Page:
Here, the Biology club has Valentine's Day competition. The Hampton University Choir is selling "singing-grams" this week and Alpha Kappa Alpha Sorority Inc is having a "Dating Game" Thursday night. Other fundraisers will also take place throughout the week.

The writer is a student in the Scripps Howard School of Journalism and Communications.

Holly Tree Inn lot converted into parking spaces

By Brittany S. Brown

Hampton University has undergone a great series of transformations, ranging from new buildings, to new programs and modern technology. This week a dirt lot behind the Holly Tree Inn and across the street from the Scripps Howard School of Journalism and Communications was converted into a parking lot for a handful of vehicles.

Before the conversion, students and faculty members have walked about the area, kicking rocks and occasionally dragging gravel along the lines of their footwear.

Kanesha Brown, a senior architecture major from Hartford, Conn., describes it as "one of the most convenient transformations" she's witnessed in all of her years at Hampton.

"My feet would look like I came from the Flintstones' era. I hated those rocks," she said. "My shoes would always carry lots of dust when I would pass by that area."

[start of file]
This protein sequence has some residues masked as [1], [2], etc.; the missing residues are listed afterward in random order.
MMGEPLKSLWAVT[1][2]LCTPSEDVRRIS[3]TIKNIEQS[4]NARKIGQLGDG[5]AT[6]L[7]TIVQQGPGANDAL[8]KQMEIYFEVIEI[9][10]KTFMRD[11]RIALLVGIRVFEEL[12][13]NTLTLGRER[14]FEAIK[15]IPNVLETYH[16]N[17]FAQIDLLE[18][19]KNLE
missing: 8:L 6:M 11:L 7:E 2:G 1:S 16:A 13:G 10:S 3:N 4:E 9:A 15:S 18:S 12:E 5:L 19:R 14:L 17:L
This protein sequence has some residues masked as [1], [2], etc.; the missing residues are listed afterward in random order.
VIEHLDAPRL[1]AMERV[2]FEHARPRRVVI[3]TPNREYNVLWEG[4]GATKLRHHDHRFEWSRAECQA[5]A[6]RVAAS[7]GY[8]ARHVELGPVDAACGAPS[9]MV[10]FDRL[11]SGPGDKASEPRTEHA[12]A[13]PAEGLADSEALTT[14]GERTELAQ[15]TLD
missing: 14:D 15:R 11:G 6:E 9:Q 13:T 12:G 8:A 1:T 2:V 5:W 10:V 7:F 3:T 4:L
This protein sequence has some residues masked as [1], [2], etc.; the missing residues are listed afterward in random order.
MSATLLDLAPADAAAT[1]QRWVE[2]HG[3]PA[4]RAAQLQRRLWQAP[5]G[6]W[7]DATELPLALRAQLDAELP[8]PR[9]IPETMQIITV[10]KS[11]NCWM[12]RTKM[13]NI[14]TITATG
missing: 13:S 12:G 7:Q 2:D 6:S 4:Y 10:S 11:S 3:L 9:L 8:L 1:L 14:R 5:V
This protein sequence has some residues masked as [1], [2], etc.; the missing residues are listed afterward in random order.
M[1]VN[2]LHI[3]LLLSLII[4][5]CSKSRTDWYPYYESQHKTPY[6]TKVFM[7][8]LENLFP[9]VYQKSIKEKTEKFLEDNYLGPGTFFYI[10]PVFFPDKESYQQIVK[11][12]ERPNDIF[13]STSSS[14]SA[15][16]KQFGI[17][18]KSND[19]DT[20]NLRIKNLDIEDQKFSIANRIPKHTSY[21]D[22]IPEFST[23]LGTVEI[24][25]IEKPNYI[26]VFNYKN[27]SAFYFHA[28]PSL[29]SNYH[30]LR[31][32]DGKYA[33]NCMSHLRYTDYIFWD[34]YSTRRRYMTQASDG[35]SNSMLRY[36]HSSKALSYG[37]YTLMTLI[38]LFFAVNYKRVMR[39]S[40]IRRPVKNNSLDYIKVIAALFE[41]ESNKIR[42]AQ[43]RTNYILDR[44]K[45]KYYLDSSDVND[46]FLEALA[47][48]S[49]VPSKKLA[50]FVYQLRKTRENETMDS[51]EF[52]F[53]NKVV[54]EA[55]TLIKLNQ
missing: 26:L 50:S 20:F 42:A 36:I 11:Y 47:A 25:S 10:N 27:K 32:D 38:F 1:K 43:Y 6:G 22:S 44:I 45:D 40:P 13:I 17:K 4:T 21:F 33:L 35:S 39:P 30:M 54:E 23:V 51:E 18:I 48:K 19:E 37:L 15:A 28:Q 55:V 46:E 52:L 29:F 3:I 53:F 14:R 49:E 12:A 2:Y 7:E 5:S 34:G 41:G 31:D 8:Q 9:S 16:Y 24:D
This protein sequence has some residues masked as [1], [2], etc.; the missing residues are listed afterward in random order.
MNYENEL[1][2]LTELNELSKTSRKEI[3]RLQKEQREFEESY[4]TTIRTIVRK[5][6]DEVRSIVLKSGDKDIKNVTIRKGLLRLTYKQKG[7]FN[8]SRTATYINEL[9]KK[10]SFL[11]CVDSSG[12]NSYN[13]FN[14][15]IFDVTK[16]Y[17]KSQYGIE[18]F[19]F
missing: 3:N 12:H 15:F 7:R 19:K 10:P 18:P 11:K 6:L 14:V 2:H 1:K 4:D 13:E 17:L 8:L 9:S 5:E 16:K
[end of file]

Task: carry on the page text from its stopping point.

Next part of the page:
Janaia Smith, a junior nursing major from Seattle, recalls the time she would occasionally walk by. "When I stayed in McGrew [Towers], I would always take the same routes to class [and it] seemed as though that parking lot wasn't being taken care of. Now it looks more clean and put together."

"The lot looks really nice. said Omari Miles, a freshman, sports management major from Newtown, Conn. "I usually don't walk that way very often, but in comparison to the last time I saw it, it looks so much better."

Mark Hall, a freshman business management major from Northern Virginia, said he would walk with his friends who stayed in Holmes Hall: "We would always stumble over those rocks. One time, I even tripped. I'm so glad to see that the area is all fixed up. This is a really good look for Hampton."

Holly Tree Inn, a campus dormitory and faculty dining room, has been known to attract visitors and tourists for its unique appeal as well as its delicious down-home meals. Now, visitors are free to park in appropriate spaces specifically designed for vehicles, and getting their cars muddy is no longer a factor.

Scripps Howard faculty members are in the same boat. Along with students, there is literally a common ground for the faculty to comfortably walk over.

The newly remodeled parking lot serves as one of the many ventures to the transformation of Hampton University.

The writer is a junior in the Scripps Howard School of Journalism and Communications.